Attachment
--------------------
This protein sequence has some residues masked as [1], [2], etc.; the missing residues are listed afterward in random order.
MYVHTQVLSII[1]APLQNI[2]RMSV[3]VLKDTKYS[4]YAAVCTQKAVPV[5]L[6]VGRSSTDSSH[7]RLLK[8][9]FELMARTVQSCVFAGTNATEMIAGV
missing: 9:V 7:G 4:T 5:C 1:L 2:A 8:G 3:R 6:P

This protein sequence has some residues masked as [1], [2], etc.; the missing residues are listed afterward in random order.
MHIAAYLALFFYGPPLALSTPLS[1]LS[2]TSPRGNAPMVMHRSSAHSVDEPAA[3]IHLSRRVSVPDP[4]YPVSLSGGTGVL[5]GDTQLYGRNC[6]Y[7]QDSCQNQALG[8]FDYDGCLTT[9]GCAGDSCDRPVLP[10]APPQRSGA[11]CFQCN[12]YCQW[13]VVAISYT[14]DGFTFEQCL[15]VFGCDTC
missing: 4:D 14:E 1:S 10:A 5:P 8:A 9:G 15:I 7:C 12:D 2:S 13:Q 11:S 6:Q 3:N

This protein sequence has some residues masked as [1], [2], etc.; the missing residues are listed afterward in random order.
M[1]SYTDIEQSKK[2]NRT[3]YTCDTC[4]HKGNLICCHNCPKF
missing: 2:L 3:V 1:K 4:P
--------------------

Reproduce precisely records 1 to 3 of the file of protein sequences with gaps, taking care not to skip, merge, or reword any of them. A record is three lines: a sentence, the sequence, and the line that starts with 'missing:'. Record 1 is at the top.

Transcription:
This protein sequence has some residues masked as [1], [2], etc.; the missing residues are listed afterward in random order.
MYVHTQVLSII[1]APLQNI[2]RMSV[3]VLKDTKYS[4]YAAVCTQKAVPV[5]L[6]VGRSSTDSSH[7]RLLK[8][9]FELMARTVQSCVFAGTNATEMIAGV
missing: 9:V 7:G 4:T 5:C 1:L 2:A 8:G 3:R 6:P

This protein sequence has some residues masked as [1], [2], etc.; the missing residues are listed afterward in random order.
MHIAAYLALFFYGPPLALSTPLS[1]LS[2]TSPRGNAPMVMHRSSAHSVDEPAA[3]IHLSRRVSVPDP[4]YPVSLSGGTGVL[5]GDTQLYGRNC[6]Y[7]QDSCQNQALG[8]FDYDGCLTT[9]GCAGDSCDRPVLP[10]APPQRSGA[11]CFQCN[12]YCQW[13]VVAISYT[14]DGFTFEQCL[15]VFGCDTC
missing: 4:D 14:E 1:S 10:A 5:P 8:A 9:G 15:I 7:C 12:D 2:S 13:Q 11:S 6:Q 3:N

This protein sequence has some residues masked as [1], [2], etc.; the missing residues are listed afterward in random order.
M[1]SYTDIEQSKK[2]NRT[3]YTCDTC[4]HKGNLICCHNCPKF
missing: 2:L 3:V 1:K 4:P